Sunday, May 19, 2013

Interesting piece on the traditional Lectionary.

The folks at Rorate Caeli (either love'em or hate'em) recently posted an interesting Una Voce position paper on the traditional or "Tridentine" lectionary. You can find the paper here with a link to the author's blog. 

Briefly, this is one of the more well balanced assessments of the traditional lectionary's often unnoticed strengths. There are, of course, some qualifications that should be made. The author correctly points out the parallel between the gospel readings of the old lectionary and the subject matter of Gregory the Great's sermons. In this instance, we have some connection to the sixth century in the cycle of gospel readings, however, we need to exercise some caution in that we do not know if the lections that were transmitted to the "Tridentine" liturgy are the precise ones utilized then. Given the tendency towards creeping brevity in the Roman liturgy, it would not be impossible that the lections of Gregory's time were still somewhat longer. This, however, is relatively minor. 

There remains, among liturgical scholars, an unanswered question of whether or not the reform of the Roman liturgy (apart from the questions of more gravitas) should have occasioned the development of a three year lectionary. Certainly, I don't think anyone would hesitate to admit that the three year cycle is indeed an innovation based off of modern liturgical theory. Whether or not it was legitimate to do such a recasting of the Roman lectionary is another matter. There is, plainly, little if any precedent for the cycle of readings as it was constructed for the Missal of Paul VI - the modern lectionary is an intellectual construction. Yet, there is evidence pointing to dualing customs in Italy of a lectionary comprised of three or two readings. There is some evidence of Italian usage of a three reading lectionary, although, we do not have a complete cycle to work with. The evidence is, thus far, partial if not fragmentary.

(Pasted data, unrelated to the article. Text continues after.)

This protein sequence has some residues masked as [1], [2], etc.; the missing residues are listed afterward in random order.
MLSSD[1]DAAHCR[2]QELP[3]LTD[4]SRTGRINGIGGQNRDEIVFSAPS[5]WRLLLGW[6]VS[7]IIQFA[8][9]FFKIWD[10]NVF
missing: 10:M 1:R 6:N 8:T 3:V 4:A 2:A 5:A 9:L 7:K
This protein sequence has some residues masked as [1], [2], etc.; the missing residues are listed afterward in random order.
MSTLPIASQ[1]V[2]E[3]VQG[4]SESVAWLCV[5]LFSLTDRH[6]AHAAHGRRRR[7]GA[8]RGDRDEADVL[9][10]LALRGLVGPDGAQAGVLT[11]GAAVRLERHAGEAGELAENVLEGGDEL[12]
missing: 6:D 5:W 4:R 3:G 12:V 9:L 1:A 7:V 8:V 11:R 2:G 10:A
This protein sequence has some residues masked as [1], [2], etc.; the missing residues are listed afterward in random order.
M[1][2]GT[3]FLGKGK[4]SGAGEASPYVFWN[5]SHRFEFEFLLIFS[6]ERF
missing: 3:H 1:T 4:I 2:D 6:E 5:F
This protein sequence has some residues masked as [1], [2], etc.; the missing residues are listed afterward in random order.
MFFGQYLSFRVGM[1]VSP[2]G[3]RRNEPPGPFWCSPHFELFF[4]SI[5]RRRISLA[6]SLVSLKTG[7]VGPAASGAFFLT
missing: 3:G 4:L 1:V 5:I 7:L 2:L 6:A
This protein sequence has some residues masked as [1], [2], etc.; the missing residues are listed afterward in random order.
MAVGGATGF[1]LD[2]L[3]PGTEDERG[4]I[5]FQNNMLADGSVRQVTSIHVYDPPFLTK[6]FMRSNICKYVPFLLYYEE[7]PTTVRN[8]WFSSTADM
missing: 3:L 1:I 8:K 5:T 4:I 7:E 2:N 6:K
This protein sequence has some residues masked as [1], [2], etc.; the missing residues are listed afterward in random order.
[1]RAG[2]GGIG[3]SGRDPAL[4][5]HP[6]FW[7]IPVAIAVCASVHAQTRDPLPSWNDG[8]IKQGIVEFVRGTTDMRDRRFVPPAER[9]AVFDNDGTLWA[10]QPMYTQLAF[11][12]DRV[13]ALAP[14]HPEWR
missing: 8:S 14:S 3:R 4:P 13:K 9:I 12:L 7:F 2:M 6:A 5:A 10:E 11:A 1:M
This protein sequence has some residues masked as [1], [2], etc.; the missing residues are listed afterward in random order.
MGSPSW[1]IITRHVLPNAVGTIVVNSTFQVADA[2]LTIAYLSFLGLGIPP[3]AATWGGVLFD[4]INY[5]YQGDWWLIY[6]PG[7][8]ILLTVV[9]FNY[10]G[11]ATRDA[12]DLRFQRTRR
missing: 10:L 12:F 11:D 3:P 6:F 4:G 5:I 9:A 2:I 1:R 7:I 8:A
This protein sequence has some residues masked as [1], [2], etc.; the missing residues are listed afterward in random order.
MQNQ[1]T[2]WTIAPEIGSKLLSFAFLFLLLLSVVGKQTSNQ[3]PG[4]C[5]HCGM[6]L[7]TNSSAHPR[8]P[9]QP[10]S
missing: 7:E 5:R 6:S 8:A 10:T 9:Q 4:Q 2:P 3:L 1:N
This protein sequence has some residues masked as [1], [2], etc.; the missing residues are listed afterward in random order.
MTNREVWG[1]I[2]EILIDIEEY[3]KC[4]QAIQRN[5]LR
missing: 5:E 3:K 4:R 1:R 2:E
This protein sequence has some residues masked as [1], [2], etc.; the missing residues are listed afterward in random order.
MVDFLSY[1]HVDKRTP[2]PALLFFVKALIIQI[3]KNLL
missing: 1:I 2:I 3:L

There are numerous lacunae concerning the old Roman usage of the lectionary. We have a fair sense of the Gospel readings during the sixth century due to Gregory's sermons, however, it must be noted that Gregory the Great did a substantial restructuring of the Roman liturgy and it is still some time later before we get a more complete picture of the Roman liturgy. The Roman liturgy, even during Gregory's time, is still murky, more so when we try and peer into earlier centuries. The Hadrianum provides us with a glimpse of the Roman liturgy shortly after the time of Gregory the Great.We can do some reconstruction, but there are still frustrating gaps remaining when trying to create a model of the liturgy at the time of Gregory. The so-called Vernonense Sacramentary provides us with a provocative glimpse into various Mass sets of probable early Roman origin (at the very least, Italian). When studying the content, one is often pained at the losses the Roman liturgy has suffered over the centuries. These pieces of early evidence, however, are concerned only with the euchological corpus. The nature of the lectionary at time, particularly in those elusive pre-Gregorian centuries, remains largely unknown. 

All of this is to say that the author's point about the pedigree of the "Tridentine" lectionary ought to be taken seriously, in so far as it has precedence and a historical case that can be made in its favor given the lack of any traceable evidence from the earlier centuries. Additionally, for the careful reader, the author does aptly suggest that onus rests upon supporters of the new lectionary to justify its implementation. The new lectionary is a construction that came, literally, out of nowhere and reflects the thinking of biblical scholarship and currents in theology of 1960s. The perennial value, of, say, paschal mystery theology is disputable, so too its influence on the reform of the Roman  lectionary. The new lectionary, far from having an established pedigree, is on the verge of theological obsolescence.